As a defensive driver, you can avoid crashes and help lower your risk behind the wheel. Some drivers speed aggressively. Others wander into another lane because they aren't paying attention.
Six teens a day are killed in car crashes. But injuries and deaths are preventable. Make sure your young driver is aware of the leading causes of teen crashes.
Have questions? The first year of licensed driving is an exciting and dangerous time in your teen's life. But the facts are hard to hear.
All content is thoroughly researched and verified at each stage of the publication process. Our writers and editors follow strict guidelines for written and visual content, including vetting all sources and verifying quotes and statistics, to guarantee honesty and integrity in our reporting. We collaborate with legal and medical experts and consumer safety professionals to further ensure the accuracy of our content. Getting licensed to drive is an important rite of passage for most teens, and many view driving as the key to their independence.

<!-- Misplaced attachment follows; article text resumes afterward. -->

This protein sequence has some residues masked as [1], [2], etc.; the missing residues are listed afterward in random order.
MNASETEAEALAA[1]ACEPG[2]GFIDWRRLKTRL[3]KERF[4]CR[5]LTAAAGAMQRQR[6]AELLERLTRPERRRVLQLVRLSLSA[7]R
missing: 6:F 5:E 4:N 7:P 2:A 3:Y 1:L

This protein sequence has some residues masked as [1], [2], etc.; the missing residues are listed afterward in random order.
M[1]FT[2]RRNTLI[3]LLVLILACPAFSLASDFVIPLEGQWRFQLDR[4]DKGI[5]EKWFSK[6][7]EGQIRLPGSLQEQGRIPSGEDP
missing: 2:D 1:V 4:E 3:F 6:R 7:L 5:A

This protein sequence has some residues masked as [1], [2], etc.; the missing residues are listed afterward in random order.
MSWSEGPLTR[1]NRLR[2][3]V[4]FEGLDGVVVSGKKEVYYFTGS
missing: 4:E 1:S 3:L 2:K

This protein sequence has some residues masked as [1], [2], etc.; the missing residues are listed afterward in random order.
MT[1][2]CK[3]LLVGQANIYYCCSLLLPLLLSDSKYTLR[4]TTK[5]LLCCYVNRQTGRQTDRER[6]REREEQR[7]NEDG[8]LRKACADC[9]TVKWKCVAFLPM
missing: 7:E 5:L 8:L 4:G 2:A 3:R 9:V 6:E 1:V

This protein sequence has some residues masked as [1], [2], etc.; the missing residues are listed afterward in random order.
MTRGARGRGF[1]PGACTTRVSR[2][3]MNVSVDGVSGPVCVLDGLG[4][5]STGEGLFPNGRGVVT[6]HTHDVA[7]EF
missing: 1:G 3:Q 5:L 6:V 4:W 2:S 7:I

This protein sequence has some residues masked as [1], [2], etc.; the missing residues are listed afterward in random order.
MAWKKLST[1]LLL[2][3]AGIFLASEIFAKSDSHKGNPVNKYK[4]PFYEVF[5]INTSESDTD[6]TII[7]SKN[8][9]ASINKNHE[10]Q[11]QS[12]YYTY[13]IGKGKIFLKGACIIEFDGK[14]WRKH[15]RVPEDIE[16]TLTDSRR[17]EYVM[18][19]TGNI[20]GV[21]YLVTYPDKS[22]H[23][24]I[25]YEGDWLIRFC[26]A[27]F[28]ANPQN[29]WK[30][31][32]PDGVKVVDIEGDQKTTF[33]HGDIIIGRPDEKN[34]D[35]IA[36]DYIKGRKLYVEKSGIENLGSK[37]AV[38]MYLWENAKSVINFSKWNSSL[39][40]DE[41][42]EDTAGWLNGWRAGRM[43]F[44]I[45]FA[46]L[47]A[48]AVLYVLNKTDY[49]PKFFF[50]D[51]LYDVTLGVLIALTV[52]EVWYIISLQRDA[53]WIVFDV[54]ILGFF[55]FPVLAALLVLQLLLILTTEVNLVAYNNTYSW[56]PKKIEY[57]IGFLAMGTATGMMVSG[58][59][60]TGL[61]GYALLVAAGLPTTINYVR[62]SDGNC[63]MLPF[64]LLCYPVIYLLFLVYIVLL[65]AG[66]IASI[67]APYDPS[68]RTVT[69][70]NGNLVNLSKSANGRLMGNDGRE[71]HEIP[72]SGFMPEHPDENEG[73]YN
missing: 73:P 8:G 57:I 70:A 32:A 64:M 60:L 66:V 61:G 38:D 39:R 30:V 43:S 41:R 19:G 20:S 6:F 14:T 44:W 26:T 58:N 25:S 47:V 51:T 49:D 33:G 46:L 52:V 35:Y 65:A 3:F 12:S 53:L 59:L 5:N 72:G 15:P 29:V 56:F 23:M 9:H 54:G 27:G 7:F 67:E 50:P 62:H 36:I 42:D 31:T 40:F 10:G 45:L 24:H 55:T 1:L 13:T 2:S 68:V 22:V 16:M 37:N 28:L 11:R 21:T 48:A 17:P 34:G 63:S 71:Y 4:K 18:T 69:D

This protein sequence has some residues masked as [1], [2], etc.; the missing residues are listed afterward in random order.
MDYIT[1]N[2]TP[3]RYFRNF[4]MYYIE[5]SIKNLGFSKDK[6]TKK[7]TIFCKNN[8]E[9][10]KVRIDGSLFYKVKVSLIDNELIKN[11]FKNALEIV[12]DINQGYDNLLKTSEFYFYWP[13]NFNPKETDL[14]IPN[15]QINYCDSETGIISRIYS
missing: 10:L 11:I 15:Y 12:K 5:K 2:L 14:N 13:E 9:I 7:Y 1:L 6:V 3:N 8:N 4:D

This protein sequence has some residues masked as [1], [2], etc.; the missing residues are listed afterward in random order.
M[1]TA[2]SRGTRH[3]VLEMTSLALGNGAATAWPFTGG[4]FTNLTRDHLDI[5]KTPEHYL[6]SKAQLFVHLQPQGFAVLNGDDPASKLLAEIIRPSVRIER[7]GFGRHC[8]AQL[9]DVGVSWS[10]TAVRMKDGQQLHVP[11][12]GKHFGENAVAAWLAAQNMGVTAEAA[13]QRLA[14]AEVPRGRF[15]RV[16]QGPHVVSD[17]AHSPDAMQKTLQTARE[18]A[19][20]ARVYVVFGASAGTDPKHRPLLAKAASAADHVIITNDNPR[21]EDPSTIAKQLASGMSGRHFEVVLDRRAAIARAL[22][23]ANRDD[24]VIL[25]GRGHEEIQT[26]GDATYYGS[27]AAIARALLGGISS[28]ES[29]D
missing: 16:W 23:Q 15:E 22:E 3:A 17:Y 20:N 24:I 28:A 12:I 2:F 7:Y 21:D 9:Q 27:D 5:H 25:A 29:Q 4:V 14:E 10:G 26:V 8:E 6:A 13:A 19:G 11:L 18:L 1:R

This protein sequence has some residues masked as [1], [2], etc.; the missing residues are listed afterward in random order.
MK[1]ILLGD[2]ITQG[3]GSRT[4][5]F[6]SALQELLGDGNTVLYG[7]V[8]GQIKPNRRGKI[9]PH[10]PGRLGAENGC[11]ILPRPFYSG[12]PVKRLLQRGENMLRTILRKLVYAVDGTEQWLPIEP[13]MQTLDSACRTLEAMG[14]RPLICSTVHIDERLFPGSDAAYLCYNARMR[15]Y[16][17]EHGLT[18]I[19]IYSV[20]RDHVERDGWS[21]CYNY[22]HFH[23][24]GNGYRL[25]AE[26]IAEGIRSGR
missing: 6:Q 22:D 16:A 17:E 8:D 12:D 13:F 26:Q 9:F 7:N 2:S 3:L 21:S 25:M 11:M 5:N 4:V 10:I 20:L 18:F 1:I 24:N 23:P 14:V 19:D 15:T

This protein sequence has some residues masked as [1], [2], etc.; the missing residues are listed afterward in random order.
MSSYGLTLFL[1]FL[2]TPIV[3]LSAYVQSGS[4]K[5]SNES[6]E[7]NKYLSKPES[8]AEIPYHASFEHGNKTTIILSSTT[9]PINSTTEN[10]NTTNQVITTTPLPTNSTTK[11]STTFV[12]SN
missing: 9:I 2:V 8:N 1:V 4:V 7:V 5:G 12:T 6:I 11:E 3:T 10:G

Nationally, about 2, teen drivers ages lose their lives in car crashes, according to data from the Centers for Disease Control and Prevention CDC. While those statistics may be alarming, there are things parents can do to help keep teens and others safe while on the road. Being aware of these six key hazards and educating your teen about them can make a huge difference.
Have questions? Half of all teens will be involved in a car crash before graduating from high school. Parental involvement doesn't end when a child gets a license.
Driving a car takes focus and good instincts. But certain situations require some extra alertness to stay protected on the road. Here are a few road hazards to discuss with your teen driver:.
Motor vehicle crashes are the leading cause of death for U. In2, teens in the United States ages 16—19 were killed andwere treated in emergency departments for injuries suffered in motor vehicle crashes. Inyoung people ages represented 6. The risk of motor vehicle crashes is higher among year-olds than among any other age group.
Research has shown that newly licensed teens often fail to anticipate where and when to expect traffic hazards and driving hazards to pop up. Therefore, they do not do a good job of moderating speed and position of their vehicle to avoid them. The others have to do with not moderating speed for conditions and being distracted by something inside or outside the vehicle.
The relationship between age and driving behavior has interested highway safety researchers and administrators for many years. It is generally acknowledged that the greatest risk of traffic crashes is among teenage drivers. Traffic crashes are the leading cause of death for teenagers across the United States.